Is Newspaper Advertising Relevant, A Storybook Chalet In Bunya & A Hilarious Father’s Day Surprise

I’ve received a great question from Tony regarding the marketing of his home for sale.

Tony asks…

“I really enjoy getting your e-newsletter every week and find it very helpful. I’ve moved to the Gold Coast a few years ago and am now about to sell our home. The agent we have been recommended to is trying to convince us to market our property in the newspaper with a series of ads that will cost a lot of money. We don’t even read the GC Bulletin and feel that this is a waste of money when it seems to us that everyone searches online for properties these days. In your opinion, is this the case or should we consider the paper?”

Tony…this is a great question!

I’m often asked about newspaper advertising (whether it be the ‘Courier Mail’, Local ‘Quest’ papers or publications like the ‘Gold Coast Bulletin’, ‘Sunshine Coast Daily’ or even the ‘Sydney Morning Herald’ or the ‘Australian Financial Review’.

Firstly, let me state that the major online real estate portals do (without any shadow of a doubt) produce the majority of buyer enquiries these days. It is why their costs continue to escalate and it’s debatable whether the consumer is receiving value for money but in truth, I can state that despite price rises that have been significant over the past decade, the cost per buyer enquiry is still less than what a newspaper campaign was bringing us fifteen years ago when online real estate advertising was still in its’ relatively infant stages.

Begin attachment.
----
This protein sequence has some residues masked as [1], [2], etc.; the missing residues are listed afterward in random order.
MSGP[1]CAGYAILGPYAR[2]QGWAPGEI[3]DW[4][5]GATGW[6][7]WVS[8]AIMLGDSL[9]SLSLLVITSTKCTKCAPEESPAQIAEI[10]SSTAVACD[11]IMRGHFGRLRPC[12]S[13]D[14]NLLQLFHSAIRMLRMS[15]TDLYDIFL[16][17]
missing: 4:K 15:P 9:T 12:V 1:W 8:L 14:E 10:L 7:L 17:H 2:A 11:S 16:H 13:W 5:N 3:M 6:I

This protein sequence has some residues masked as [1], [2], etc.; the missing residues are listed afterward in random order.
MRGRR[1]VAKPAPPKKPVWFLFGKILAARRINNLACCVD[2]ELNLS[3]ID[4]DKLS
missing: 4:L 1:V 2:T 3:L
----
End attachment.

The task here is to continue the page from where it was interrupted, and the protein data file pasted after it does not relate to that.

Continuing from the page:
So putting this aside, does newspaper advertising work…or is it simply a means for an agent/ agency to promote themselves by using other people’s money?

I can tell you that there are agents that certainly use newspapers as a way to keep their presence notable and portray market domination.

Personally, I rarely use any form of newspaper advertising these days as the areas that I sell in simply don’t seem to attract many buyers from the relevant newspapers.

Since 2006, the ‘Quest’ publications re-aligned their boundaries in a way that the areas I sell most properties are right on the intersection of 3 different newspapers…so the question remains, if I would recommend a ‘Quest’ publication, which paper would I choose? To be truthful, it’s nothing more than a roll of the dice and I’m not an agent that likes to roll the dice with other people’s money.

Occasionally, we receive business from Banks, Trustees and Insolvency Specialists and often, these professionals insist on some form of newspaper campaign to ensure that they achieving the highest price possible for the property that they’re looking to materialise.

I must say that in the recent times I’ve used the local newspapers, I don’t receive many enquiries at all…and in the past 5 years, there’s only two sales that we’ve made (out of more than 400) that I can attribute directly to newspaper advertising.

The advocates of newspaper advertising would argue that if I only utilise newspaper advertising in 2% of the properties that I list, can I realistically expect much more than this?